The Jason Campbell Saga

Olav SmithContributor IApril 26, 2009

SAN FRANCISCO - DECEMBER 28:  Quarterback Jason Campbell #17 of the Washington Redskins passes the ball during the game against of the San Fransisco 49ers at Candlestick Park on December 28, 2008 in San Francisco, California. (Photo by: Jonathan Ferrey/Getty Images)

The Redskins have selected an excellent pass-rushing DE out of Texas named Brian Orakpo.  He may play left end.  He may take Marcus Washington's place at outside linebacker.  He may switch back and forth.

Whichever way Greg Blache chooses to play him, the defense will be improved because of this pick. 

Personally, I had written that the 'Skins ought to focus on offense instead of trying to "fix" their fourth-ranked defense.  But there is a lot to be happy about as a result of this pick today.

Given this good news, what does the Washington Post write about?  In their continuing war with Dan Snyder, they feature a piece on how not to treat your quarterback.  

Now everyone knows that Campbell can't be feeling too good about these continuing efforts to give him some competition for the starting position. 

First, it was the attempt to arrange a trade for then-Denver quarterback Jay Cutler. Now, most recently, it was the attempt to trade up to get USC quarterback Mark Sanchez in the draft.

If the Redskins had given up a lot to get Sanchez, then there may have been room to criticize them for the decision.

The Redskins have needs on both the offensive and defensive lines. They also have a need at wide receiver, unfortunately, despite drafting two receivers in the second round last year.

And no quarterback can win on his own.

But they did not pull the trigger, and they did not give up too much to get Sanchez.  They were willing to give this much, and no more.  So, good for them.

That said, quarterback is still the most important position on the field.  And an excellent quarterback gives your team a better chance at winning than an average or below average quarterback does.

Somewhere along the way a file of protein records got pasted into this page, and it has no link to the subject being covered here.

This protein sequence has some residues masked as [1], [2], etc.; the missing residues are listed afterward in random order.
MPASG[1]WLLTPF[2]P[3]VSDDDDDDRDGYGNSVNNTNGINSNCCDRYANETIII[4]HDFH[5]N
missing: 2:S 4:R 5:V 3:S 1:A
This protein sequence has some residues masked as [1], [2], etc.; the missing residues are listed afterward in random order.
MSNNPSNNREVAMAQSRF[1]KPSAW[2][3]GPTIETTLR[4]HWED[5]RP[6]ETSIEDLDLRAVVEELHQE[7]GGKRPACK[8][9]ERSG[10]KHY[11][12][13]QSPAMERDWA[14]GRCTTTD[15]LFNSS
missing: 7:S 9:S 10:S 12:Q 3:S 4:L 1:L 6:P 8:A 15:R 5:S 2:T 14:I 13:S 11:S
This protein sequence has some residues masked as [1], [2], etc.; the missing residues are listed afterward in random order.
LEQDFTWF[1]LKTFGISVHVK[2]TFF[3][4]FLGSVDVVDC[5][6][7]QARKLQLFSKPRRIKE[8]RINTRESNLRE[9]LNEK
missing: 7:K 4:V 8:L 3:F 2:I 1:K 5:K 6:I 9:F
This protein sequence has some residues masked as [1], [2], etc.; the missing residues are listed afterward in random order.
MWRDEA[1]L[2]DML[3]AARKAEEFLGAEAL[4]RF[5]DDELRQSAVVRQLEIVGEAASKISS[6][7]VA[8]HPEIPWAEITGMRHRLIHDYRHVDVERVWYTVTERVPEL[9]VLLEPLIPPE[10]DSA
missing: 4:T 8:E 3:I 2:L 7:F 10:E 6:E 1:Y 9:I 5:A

Jason Campbell has not proven himself to be an excellent quarterback yet.  He has some flashes of promise. 

The Redskins seem hopeful that he might turn the corner and become at least a better-than-average quarterback.

But he's not there yet.

I can buy the argument that Jason Campbell has done well enough to deserve trying to build a better offensive unit around him before giving up on him.  

What I can't buy is that the quarterback of an NFL team should be pampered by not having anyone behind him to push him.  

This is not a matter of giving up on Campbell.  It's simply a matter of Campbell not doing enough to give the coaches and fans enough confidence to sit back and feel satisfied that the quarterback position is well taken care of.

It's not.

Campbell may improve this coming season.  He may not.

Should the Redskins throw big money at him when they have doubts as to whether he can deliver the goods?  No.

So, Jason Campbell should get used to having to prove himself.  Because in the NFL, if you haven't proven you're the man beyond any doubt, everyone's going to keep looking for a potential replacement for you.

That's just the way it is.